Vegard Iversen on employee referral, social proximity and worker discipline: theory and suggestive evidence from India
WIDER Seminar Series
Abstract – Employee referral, social proximity and worker discipline: theory and suggestive evidence from India
We propose a new theory to explain why employers mobilize workplace insiders for the hiring of new staff. In settings with incomplete contracts, we show how workplace insiders can help employers tackle recruit discipline challenges at a lower cost. A key idea is that the employer can use sanctions against the referee to keep the new hire in line.
Our model predicts that employers will use existing staff of stature and with accumulated goodwill within the firm as referees, since such staff have a personal stake in their choice of recruit. The model also predicts a strong social tie between the referee and the recruit to ensure that the recruit internalizes the costs to the referee of own misbehavior or underperformance. We use a small, in-depth dataset from India to scrutinize how well the predictions of our theory and of the main rival explanations for referral align with social tie, referee stake, wage and labor turnover observations. We find suggestive support for our theory and argue that these findings are hard to reconcile with rival referral explanations.
About the speaker
Vegard Iversen recently returned to UK academia after living and working in India for 12 years. He is a Professor of Development Economics and the Head of the Livelihoods and Institutions Department (LID) at the Natural Resource Institute (NRI), University of Greenwich.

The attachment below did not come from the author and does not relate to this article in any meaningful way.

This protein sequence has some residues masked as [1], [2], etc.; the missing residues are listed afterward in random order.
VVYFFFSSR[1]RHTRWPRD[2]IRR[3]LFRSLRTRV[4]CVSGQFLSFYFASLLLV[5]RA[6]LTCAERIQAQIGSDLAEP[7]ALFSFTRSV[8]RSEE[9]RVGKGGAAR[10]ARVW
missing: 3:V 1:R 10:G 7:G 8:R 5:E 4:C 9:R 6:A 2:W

After completing a PhD in (development) economics from University of Cambridge in 2000, he spent six years as tenured Faculty at School of Development Studies (now International Development), University of East Anglia. He has been a Research Fellow at IFPRI (International Food Policy Research Institute), a visiting Faculty at Indian Statistical Institute, Delhi Centre, and a Professor and Vice Dean at Jindal School of Government and Public Policy. From 2015 to 2017, he was an (India-based) Adjunct Professor at Sanford School of Public Policy at Duke University and from 2017 to 2018 a Professor (Economics Area) at Indian Institute of Management Ahmedabad.
Vegard’s research interests span a wide thematic canvas and include (time in office effects on) women in politics; persistence and change in caste-based and other inequality in rural India; agricultural history and the long-term effects of colonial policies on contemporary agricultural and other development; labour markets and social networks; social mobility in developing countries.
Together with co-author Richard Palmer-Jones, he received the annual Dudley Seers Prize for the best paper published in Journal of Development Studies in 2008. He has been the Editor in-Chief for Journal of South Asian Development since 2012 and on the Editorial Board of Journal of Development Studies since 2016.
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